The 2017 archaeology fieldwork season produced more evidence of the three distinct prehistoric eras when Native Americans made use of the farm covering a timespan that ranges from 2000 to 10,000 years ago.
Prior to 2009 when the professional archaeology project got underway at the farm, this area was a blank spot on an archaeological map of Cape Cod. Our fieldwork this year was guided in part by sophisticated laboratory dating tests that are a pioneering step in New England archaeology. Additional dating tests will be conducted in 2018 to refine our understanding of the farm's pre-colonial past.
The 2017 fieldwork, which benefited from almost 1100 hours of volunteer labor, discovered many stone projectile points and tools as well as an unusually large amount of firecracked rock, a solid indicator of prehistoric camp sites with hearths for cooking or processing foodstuffs collected in the wild. The dig also discovered the remains of four large post holes that emerged in excavations as we neared glacial soil levels. Post holes this size are unusual and could possibly be evidence of a large structure, a development that would cause us to rethink some of our previous conclusions that suggest only seasonal use of the site by prehistoric native peoples.
2017's archaeology fieldwork was undertaken to fill gaps in our knowledge of the farm's prehistoric past. We know from previous digs that native peoples were present here over several millennia going as far back as 10,000 years ago.
We found more evidence of tool making (stone points and flakes). We also delineated more areas of fire cracked rock (FCR), cobble-sized stones that have been split by deliberate heating. FCR is a feature of many archaeological sites indicating a prehistoric camp site with hearths for boiling water, cooking or processing foodstuffs collected in the wild. We will send selected samples of the FCR out for lab tests to help us date our finds.
Just a few feet from where in 2015 we found ancient points that are 8000 to 10000 years old, we discovered the bottom half of a rhyolite spear point similar to a Late Paleo era Agate Basin point found in 2015. This new discovery is possibly even older and our archaeologist plans on reaching out to experts in Native American projectile point typology to get additional opinions on the date of this unusual find. If it turns out to be a Paleo era point, our discovery would be evidence of some of the earliest habitation of what is now Cape Cod as nomadic hunters began to visit the area about 12,000 years ago with the retreat of the glacial ice sheet. Nomadic peoples would have only stayed a few days at the farm before moving on following migrating prey across a tundra like environment. Over the next few millennia as the climate warmed the tundra and grasslands would have been replaced with a different looking landscape with trees, shrubs and other vegetation. Sea levels rose over this same timeframe and the shoreline of Cape Cod Bay grew closer to it's current configuration.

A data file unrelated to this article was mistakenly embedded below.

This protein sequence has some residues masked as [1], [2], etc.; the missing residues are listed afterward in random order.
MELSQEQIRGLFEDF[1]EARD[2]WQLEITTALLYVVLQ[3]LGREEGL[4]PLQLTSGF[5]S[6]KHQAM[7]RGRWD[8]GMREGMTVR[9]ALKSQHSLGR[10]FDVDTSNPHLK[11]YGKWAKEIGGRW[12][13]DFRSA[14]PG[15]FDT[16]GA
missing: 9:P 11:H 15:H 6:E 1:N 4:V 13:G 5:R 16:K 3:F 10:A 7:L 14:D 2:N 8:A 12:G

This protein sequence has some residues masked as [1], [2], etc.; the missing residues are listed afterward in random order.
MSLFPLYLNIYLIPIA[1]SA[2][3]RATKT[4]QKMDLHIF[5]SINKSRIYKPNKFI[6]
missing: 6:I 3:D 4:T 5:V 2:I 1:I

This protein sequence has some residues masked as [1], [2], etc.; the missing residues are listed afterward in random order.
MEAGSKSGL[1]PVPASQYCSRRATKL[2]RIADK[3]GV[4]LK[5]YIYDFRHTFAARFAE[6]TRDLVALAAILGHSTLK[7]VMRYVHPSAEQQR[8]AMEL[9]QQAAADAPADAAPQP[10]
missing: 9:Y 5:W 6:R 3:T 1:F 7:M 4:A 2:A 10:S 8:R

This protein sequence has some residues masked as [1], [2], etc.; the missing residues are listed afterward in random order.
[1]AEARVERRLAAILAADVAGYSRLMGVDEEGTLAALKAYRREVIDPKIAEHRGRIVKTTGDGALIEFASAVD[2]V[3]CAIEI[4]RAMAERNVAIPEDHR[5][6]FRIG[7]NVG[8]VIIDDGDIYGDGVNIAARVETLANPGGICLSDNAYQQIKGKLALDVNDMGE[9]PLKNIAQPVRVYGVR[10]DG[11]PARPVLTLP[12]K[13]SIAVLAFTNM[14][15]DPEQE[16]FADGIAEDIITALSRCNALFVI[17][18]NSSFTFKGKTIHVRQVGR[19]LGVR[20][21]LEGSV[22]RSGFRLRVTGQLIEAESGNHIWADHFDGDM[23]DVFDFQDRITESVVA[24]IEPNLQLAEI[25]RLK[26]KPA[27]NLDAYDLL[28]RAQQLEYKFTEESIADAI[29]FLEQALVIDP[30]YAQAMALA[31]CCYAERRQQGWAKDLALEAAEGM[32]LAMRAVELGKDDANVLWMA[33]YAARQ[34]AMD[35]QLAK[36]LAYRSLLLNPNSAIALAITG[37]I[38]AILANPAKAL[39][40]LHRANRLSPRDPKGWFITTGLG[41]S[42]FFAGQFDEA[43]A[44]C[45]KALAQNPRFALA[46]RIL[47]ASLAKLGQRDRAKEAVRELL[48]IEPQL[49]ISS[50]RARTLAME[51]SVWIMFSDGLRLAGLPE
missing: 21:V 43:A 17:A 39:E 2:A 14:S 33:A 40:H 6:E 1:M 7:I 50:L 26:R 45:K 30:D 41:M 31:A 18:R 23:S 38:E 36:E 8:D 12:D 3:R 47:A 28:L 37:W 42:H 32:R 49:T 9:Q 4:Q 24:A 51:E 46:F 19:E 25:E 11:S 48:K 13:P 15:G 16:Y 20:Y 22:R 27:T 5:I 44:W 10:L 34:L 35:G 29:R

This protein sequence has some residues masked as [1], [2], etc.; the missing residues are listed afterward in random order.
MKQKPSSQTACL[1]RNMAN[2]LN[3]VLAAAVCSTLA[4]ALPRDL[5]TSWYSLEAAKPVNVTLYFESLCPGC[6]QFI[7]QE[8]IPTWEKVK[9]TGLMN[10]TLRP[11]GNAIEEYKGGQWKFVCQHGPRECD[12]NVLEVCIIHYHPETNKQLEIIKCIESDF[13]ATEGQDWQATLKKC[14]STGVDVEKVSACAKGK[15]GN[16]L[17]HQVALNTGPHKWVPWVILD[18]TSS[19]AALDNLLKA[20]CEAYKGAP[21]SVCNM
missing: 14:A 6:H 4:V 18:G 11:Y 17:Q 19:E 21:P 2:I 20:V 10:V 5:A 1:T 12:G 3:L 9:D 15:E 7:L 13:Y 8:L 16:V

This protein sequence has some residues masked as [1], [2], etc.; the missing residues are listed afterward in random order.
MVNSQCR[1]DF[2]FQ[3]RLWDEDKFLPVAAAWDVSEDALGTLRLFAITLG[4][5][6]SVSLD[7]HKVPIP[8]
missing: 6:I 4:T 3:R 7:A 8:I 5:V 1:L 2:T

As work continued, several more points were unearthed, among them a small stemmed Lamoka point (left above) made about 4,000 to 4,500 years ago. The point was discovered beneath a scattering of fire cracked rocks dating back 3,500 years uncovered in 2015. This finding reinforces our belief that the area of Taylor-Bray Farm was was a seasonally occupied Native American site during the Late Archaic Period. In addition to the points, tools including the hammer stone (right above) were recovered.
We returned to the southeast pasture to begin excavating a Middle Woodland Period (1000 to 2000 years ago) site that we explored in 2015 when we found stone tools and the largest concentration of native pottery artifacts we have discovered to date.
Our volunteers carefully excavated the largest concentration of FCR found to date at the farm. (above left) But this concentration may be for something different like firing pottery.
Making matters more interesting, near the FCR concentration we found three quartz Squibnocket Triangle points (above right) that are 2700 to 3700 years old. The point fragments and quartz scraper below were also excavated nearby.
In northeast pasture, soil features for four large post holes were found. The features were deep in test pits at the top level of glacial soil deposits. One of the post holes was found beneath a number of fire cracked rocks. Post holes this size are unusual and could be part of a large structure. This discovery could cause a reevaluation of previous conclusions that suggest there was only seasonal use of this site by prehistoric native peoples.